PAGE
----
“You can’t build a great building on a weak foundation. You must have a solid foundation if you’re going to have a strong superstructure.” ~ Gordon B. Hinckley
I have done a countless number of Business Impact Analyses (BIA) in my days as a Crisis Management consultant. I worked for a global company who sold this type of work as a service. We would conduct workshops, gather data and report our findings. We ALWAYS did statistical reporting – showing the number of critical business functions and percentages of Recovery Time Objectives by tier – but we never offered analytical reporting and frankly, I feel like we missed the point and often left the customer to decipher what it all meant and how to use it.
After I left the firm and started doing BIAs on my own, I realized that gathering the data is one thing, but putting the data to use is where the magic is. While the statistical information might be interesting, the real value is in understanding how to turn the data into useful information. By conducting analytical reporting on the BIA data, we can better understand priorities, group data to show impact of a lost system or facility, identify risk associated with gaps in the program and build strategic, prioritized program-level plans to improve the organization’s overall resiliency and readiness.
Three Components of Crisis Management
Whenever I’m given the opportunity to implement a crisis management program, I like to use a model that covers Business Continuity (how the various business units will continue to execute their critical functions during a crisis), Disaster Recovery (how the technology team will recover infrastructure, systems and data) and Crisis Management (how the leadership team will respond, communicate and navigate through the incident). Data gathered in the BIA becomes the foundation for all of these plans.
Business Continuity: BIA data allows you to understand what business functions are most critical to the organization. During the BIA, we would identify the business unit’s view on maximum tolerable outage (how long they could afford to be without this function), and understand the impact that the business would face because of an interruption. We explore what their acceptable response strategies might be, what their resource and system requirements are, understand their manual processing capability, people requirements, dependencies on other teams and more. So, when we write a Business Continuity Plan, we’re not just giving instructions on what to do during a disruption. We’re writing a plan that lays outs a specific response to enable the most critical aspects of the business to continue, with a full understanding of their requirements in mind.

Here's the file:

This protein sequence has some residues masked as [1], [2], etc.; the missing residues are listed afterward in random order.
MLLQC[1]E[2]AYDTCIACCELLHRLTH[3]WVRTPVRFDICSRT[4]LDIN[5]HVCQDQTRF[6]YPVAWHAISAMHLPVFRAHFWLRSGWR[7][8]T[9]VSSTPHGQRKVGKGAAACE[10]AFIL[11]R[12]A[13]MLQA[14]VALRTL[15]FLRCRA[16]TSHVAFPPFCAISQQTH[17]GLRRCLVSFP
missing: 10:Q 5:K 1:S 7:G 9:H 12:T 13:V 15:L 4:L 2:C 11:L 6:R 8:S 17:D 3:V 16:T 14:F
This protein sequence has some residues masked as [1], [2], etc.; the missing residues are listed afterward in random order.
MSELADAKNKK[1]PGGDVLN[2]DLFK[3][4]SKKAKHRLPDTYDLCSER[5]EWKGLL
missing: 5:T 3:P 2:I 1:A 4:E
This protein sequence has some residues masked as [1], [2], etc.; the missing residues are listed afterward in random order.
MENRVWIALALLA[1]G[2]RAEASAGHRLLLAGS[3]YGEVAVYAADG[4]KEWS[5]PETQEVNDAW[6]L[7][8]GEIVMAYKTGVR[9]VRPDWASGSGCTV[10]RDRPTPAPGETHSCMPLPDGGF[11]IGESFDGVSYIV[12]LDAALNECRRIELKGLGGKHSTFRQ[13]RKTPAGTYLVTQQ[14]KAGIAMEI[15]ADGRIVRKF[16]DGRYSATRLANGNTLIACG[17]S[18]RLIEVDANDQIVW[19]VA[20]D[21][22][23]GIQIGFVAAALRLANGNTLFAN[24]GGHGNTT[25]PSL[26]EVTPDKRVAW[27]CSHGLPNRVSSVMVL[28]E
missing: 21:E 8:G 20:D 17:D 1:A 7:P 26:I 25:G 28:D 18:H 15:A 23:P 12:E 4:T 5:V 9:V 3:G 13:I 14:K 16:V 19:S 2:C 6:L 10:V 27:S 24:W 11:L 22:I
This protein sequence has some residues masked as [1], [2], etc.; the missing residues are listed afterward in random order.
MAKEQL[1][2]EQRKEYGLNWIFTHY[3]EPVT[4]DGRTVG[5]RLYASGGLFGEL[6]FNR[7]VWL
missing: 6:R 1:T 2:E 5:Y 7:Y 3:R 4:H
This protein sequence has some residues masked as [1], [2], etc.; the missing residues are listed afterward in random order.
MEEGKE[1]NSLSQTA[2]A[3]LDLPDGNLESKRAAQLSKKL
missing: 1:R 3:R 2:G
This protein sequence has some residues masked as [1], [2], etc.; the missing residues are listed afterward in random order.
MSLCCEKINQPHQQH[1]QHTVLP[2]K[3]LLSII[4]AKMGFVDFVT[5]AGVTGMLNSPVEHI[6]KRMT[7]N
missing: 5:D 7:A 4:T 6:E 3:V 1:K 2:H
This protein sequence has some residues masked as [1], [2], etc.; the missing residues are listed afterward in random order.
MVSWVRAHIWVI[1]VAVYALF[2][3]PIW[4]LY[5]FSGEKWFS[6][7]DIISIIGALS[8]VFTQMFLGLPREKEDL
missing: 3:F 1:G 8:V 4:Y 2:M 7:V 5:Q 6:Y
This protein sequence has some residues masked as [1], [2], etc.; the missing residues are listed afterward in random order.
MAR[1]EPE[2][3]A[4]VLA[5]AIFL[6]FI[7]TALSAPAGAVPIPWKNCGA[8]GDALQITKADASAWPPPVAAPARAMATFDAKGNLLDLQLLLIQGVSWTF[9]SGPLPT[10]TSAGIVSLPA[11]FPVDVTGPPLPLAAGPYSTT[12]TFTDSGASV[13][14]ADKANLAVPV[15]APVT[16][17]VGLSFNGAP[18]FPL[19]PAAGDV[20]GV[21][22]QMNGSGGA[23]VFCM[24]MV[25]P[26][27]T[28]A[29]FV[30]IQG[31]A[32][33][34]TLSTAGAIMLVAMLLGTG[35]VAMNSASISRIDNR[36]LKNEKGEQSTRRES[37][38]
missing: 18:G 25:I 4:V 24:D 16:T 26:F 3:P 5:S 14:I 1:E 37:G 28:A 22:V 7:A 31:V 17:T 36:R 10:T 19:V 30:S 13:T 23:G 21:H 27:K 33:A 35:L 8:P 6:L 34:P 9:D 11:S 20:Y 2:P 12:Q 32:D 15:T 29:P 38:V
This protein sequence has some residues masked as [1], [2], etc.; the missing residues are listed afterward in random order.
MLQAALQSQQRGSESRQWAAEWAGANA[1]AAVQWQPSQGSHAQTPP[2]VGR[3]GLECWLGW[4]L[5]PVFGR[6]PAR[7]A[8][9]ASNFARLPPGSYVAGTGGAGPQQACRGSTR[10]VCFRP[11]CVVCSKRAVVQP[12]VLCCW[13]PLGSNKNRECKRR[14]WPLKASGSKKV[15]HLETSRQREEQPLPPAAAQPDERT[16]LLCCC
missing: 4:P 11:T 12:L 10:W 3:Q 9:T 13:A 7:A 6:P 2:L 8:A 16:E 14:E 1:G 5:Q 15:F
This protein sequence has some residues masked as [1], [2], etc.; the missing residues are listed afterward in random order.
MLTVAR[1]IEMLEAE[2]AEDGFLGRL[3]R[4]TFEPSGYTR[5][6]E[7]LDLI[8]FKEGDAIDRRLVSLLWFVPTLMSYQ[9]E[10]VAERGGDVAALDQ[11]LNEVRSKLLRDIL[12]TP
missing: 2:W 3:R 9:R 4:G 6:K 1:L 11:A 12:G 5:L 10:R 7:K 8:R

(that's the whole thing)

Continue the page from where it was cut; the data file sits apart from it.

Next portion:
Disaster Recovery: In each BIA workshop, we will have gathered system requirements along with the business unit’s perceived Recovery Time Objective (RTO) and Recovery Point Objective (RPO). I say “perceived” because often, these requirements are over stated. (“We can’t live without email for more than 20 minutes”). But once the data is compiled, vetted and approved by senior management, you start to have the basis for a comprehensive set of requirements for your disaster recovery strategies. I like to conduct a Disaster Recovery Gap Analysis to see exactly where we stand in our overall recovery capability against the requirements defined by the business. From there, we can put a plan together to implement disaster recovery solutions to close the gaps. You can prioritize the development of solutions based on the overall impact (gathered in your BIA) of systems being down.
Crisis Management: People don’t always think to use BIA data in their Crisis Management Plan, but I’ve found this to be extremely valuable. Imagine a scenario where a specific building is lost. Using BIA data, we can show the Crisis Management Team how many people are affected, what business units are impacted, what specific business functions will be interrupted and even offer a composite view of impact to the organization. Priorities become clearer because we have a detailed view of the business. While individual business units are executing their Business Continuity Plans, the Crisis Management Team will have an effective dashboard showing the impact of the outage as it progresses.
In addition to using BIA data in specific response plans, it can (should) be used to help govern the progress of your program. If we establish guidelines saying that all critical systems must have DR and all critical business functions must be covered in a Business Continuity Plan, we can identify gaps and build a course of action to become fully resilient.
If you have never conducted a Business Impact Analysis, or if your information is out of date – you are missing out on a treasure trove of useful information. Turning ‘data’ into ‘information’ is a skillset that can bring your BIA data to life and become a strong foundation that will allow you to build a formidable program.
Next: What information should I gather in a BIA?